The Economist is one of Steven's favorite publications. In the January 26th 2013 issue, an article was printed titled "THUMB ON THE SCALE: How Mandatory Minimum Sentences Distort Plea Bargaining."
While plea bargaining can certainly reduce the burden of our over-scheduled courts, and can work to the advantage of all parties, there is a downside. Our over-burdened court system, combined with mandatory minimum sentences has led to a beyond over-burdened prison system.
The article concludes with the call that all defendants should have the right to see the evidence the state has collected against them -- INCLUDING EXCULPATORY EVIDENCE -- before the defendant accepts a plea bargain.
The article can be read in its entirety on The Economist's website:
In an issue of Rolling Stone magazine from last month, Jeff Tietz gave a raw look inside the use of solitary confinement within the U.S. prison system. Once saved for only the most violent offenders, its use is now commonplace as punishment for the mildest infractions. Even worse, it is used to make its victims willing to do or say anything to make it stop.
Sadly, the stories from this article sound all too familiar.
Due to copyright subscriptions, I am unable to publish the article in its entirety. Please take a moment to borrow a copy or purchase a digital version to read what REALLY happens in solitary confinement. It is one of our nation's "dirty little secrets" that is finally being exposed.
Steven is attempting to recreate his life via photos that have been lost to him. If you have photo(s) that you would like to share, either publicly or privately, please email them to email@example.com.
Steven is particularly interested in photos that were taken by others that show him at work or in uniform. These photos could be critical to his defense.
We are happy to accept photos with faces of others redacted as well as photos submitted anonymously. No photos submitted will be published on this site unless the submitter specifically indicates that they may be shared publicly.
From AP via Huffington Post:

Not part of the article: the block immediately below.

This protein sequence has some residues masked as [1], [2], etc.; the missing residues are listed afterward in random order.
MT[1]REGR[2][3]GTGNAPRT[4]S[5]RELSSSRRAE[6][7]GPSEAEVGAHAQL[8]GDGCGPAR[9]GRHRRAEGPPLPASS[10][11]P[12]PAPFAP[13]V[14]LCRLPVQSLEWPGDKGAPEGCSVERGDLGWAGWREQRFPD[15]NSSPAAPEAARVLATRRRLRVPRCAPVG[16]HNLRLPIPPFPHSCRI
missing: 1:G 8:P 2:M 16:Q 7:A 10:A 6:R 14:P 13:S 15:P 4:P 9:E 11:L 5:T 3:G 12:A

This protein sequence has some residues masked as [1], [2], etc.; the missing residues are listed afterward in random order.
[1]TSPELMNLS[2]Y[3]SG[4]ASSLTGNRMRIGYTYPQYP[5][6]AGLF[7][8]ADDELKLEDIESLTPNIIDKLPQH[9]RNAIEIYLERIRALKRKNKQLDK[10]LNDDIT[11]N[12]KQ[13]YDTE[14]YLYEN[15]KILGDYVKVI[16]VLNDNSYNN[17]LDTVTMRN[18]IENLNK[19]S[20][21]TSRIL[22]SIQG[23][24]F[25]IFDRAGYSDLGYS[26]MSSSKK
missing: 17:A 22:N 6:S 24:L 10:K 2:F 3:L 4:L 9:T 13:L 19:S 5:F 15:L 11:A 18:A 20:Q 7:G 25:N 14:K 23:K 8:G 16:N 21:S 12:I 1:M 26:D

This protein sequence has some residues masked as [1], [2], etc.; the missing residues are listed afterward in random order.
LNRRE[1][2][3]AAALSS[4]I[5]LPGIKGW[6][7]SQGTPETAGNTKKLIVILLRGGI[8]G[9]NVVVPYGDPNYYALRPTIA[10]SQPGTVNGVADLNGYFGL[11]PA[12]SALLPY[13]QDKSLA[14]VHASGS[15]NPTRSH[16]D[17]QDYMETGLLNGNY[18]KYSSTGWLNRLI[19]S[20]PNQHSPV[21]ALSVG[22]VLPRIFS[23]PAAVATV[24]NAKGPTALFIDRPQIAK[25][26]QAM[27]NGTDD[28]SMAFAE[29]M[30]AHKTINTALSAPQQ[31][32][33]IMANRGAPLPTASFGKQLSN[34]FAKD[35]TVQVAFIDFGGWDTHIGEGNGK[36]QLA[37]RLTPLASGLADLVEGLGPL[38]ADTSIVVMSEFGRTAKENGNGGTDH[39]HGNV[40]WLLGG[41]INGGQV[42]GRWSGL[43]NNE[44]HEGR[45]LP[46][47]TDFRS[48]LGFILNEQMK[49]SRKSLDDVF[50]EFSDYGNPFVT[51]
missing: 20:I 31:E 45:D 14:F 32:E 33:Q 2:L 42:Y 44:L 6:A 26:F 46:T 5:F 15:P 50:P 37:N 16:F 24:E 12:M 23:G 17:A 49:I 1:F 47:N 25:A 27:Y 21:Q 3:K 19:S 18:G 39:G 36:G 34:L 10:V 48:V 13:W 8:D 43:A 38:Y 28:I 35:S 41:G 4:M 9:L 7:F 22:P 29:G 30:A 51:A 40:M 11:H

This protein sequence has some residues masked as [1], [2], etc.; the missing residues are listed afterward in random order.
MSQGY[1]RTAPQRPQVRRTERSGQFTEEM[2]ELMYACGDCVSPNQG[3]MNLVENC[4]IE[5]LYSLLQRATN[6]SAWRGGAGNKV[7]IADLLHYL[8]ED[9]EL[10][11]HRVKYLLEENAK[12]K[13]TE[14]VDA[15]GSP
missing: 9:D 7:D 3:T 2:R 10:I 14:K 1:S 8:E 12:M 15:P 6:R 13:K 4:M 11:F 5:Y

HIGHLAND PARK, III. -- Internet freedom activist Aaron Swartz was "killed by the government," his father told mourners Tuesday during his son's funeral in suburban Chicago.
Swartz, who helped create Reddit and RSS, the technology behind blogs, podcasts, and other web-based subscription services, was found dead Friday in his New York apartment. He was facing federal charges that alleged he illegally gained access to millions of articles from a Massachusetts Institute of Technology computer archive.
"He was killed by the government, and MIT betrayed all of its basic principles," he said.
Swartz, 26, was facing charges that carried a maximum penalty of decades in prison. His trial was scheduled to begin in April.
U.S. Attorney Cameron Ortiz had no comment about Robert Swartz's remarks, Ortiz spokeswoman Chirstina Dilorio-Sterling said.
Swartz's family also lashed out against prosecutors Saturday, saying the death was "the product of a criminal justice system rife with intimidation and prosecutorial overreach."
Swartz's case highlighted society's uncertain, evolving view of how to treat people who break into computer systems and share data not to enrich themselves, but to make it available to others.
Tim Berners-Lee, who developed the World Wide Web, and Harvard law professor Lawrence Lessig, director of the Safra Center for Ethics where Swartz was once a fellow, both spoke at the funeral.
"We felt the indictment was nonsense and that he would be acquitted," Berners-Lee told the newspaper after the service.
The United States of America's legal system places extraordinary powers and responsibilities in the hands of a few. With the power to literally destroy lives in their hands, those persons must be held to the highest standards.
The professionals within the system, who hold themselves to said standards, are ever vigilant in their quest to safeguard against the misuse of these powers and should be congratulated on these developments.
I pray for all those whose lives have been adversely affected by those who abuse their powers. May they and their families find justice and then peace.
Steven N. Greenoe
I deeply regret any negative impact from my or my organization's actions. I pled guilty to licensing charges only. The prosecution's narrative is untrue.
Jolie Rouge Group provided maritime security services on behalf of the United States government from abroad. This is public record now from the release of documents from my litigation. I invite the press or citizenry to review submissions to the court.
My actions in exporting firearms were never to endanger anyone but to protect the innocent from violence. I've dedicated my life to protecting people, and was horrified to be told by investigators that firearms had been misappropriated and entered the country.
I waived all my rights, cooperating fully with the investigation from the first moment. Why didn't the Department of Justice let me wear a wire to get my chain of command on tape? Or, if they believed their narrative, set up a "buy?"
I am sure the British public joins me in regretting this effective ending of the investigation and ignoring of the threat to the public in favor of unsubstantiated criminal conspiracy narratives.
Steven N. Greenoe